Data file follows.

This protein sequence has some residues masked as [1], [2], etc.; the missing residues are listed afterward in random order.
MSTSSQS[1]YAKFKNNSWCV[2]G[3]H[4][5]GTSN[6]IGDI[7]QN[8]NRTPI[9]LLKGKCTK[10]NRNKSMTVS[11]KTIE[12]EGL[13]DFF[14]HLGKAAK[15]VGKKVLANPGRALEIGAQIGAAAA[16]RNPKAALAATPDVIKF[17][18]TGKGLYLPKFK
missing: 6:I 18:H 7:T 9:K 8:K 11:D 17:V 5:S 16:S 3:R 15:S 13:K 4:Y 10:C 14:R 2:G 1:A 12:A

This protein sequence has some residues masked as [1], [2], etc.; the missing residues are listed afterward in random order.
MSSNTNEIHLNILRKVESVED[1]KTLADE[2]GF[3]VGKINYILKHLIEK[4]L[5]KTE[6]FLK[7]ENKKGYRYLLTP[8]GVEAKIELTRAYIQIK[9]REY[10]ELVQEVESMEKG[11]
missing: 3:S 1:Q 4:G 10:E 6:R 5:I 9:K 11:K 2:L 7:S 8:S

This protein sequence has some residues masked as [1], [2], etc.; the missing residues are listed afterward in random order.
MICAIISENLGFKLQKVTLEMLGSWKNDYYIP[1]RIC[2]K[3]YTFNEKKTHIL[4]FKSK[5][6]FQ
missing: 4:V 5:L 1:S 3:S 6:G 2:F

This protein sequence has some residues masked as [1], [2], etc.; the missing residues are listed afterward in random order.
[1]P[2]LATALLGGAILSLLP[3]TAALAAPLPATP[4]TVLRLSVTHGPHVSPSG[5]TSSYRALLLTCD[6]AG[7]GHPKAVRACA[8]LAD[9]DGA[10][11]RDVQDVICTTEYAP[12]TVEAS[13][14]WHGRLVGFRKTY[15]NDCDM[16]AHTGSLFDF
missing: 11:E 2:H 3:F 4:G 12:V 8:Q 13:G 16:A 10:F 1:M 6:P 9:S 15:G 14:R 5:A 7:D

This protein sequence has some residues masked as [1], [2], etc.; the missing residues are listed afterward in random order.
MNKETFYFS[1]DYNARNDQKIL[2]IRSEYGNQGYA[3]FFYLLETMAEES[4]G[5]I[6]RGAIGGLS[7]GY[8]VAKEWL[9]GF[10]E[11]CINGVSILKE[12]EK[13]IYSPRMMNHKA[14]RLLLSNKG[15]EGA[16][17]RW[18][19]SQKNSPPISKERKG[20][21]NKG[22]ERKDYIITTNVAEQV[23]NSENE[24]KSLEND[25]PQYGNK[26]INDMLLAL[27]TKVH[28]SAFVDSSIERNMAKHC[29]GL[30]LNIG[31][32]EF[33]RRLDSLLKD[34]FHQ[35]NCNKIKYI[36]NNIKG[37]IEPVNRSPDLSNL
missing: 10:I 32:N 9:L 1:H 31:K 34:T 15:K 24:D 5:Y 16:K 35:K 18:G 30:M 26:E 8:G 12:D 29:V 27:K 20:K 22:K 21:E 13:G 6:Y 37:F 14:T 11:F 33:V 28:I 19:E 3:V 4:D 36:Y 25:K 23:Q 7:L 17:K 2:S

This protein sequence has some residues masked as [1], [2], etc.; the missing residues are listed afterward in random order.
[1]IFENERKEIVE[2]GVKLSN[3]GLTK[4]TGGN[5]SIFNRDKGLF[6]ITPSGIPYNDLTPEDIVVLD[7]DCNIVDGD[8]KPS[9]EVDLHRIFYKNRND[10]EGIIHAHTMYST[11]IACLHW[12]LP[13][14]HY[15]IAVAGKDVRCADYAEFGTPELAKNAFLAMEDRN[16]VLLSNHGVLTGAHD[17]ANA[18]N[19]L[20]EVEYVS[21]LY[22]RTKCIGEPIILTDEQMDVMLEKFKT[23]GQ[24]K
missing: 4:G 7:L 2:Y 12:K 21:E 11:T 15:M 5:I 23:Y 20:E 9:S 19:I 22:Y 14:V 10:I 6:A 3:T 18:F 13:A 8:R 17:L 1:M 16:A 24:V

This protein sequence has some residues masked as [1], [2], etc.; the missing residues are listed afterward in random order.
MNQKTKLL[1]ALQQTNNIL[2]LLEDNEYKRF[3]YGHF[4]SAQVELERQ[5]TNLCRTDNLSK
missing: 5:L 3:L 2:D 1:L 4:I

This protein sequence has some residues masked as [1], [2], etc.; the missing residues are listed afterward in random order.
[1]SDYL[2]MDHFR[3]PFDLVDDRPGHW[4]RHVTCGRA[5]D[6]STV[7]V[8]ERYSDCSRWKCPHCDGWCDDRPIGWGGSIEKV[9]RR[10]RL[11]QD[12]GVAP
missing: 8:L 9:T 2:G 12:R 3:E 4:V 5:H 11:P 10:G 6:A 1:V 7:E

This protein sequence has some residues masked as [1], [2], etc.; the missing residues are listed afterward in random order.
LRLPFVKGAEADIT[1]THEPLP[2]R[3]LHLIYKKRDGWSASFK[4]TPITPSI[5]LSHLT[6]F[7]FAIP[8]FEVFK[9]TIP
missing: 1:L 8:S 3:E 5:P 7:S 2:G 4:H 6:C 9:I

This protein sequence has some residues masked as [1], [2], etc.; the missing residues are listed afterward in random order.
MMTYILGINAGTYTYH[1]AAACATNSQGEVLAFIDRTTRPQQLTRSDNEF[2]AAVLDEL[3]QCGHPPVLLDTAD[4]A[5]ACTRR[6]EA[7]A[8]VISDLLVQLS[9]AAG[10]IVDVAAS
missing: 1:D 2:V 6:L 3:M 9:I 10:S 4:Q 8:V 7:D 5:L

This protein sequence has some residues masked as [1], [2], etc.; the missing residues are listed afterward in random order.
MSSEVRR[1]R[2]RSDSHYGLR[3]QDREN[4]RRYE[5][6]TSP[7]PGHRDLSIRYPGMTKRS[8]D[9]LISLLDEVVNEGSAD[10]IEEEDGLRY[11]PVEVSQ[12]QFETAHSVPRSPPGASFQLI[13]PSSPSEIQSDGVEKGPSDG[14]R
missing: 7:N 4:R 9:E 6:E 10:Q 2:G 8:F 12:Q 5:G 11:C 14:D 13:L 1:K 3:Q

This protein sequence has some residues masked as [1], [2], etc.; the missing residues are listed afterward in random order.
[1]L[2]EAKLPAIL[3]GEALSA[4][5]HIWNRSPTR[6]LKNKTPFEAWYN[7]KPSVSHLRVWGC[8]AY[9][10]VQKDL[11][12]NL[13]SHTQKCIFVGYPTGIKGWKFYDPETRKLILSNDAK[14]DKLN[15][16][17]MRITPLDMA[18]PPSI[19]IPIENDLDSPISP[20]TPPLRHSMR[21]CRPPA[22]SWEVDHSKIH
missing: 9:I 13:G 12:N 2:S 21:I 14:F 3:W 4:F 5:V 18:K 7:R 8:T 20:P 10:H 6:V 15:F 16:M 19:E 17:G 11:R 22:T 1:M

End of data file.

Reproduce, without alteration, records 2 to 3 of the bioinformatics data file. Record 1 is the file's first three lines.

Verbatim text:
This protein sequence has some residues masked as [1], [2], etc.; the missing residues are listed afterward in random order.
MSSNTNEIHLNILRKVESVED[1]KTLADE[2]GF[3]VGKINYILKHLIEK[4]L[5]KTE[6]FLK[7]ENKKGYRYLLTP[8]GVEAKIELTRAYIQIK[9]REY[10]ELVQEVESMEKG[11]
missing: 3:S 1:Q 4:G 10:E 6:R 5:I 9:K 11:K 2:L 7:S 8:S

This protein sequence has some residues masked as [1], [2], etc.; the missing residues are listed afterward in random order.
MICAIISENLGFKLQKVTLEMLGSWKNDYYIP[1]RIC[2]K[3]YTFNEKKTHIL[4]FKSK[5][6]FQ
missing: 4:V 5:L 1:S 3:S 6:G 2:F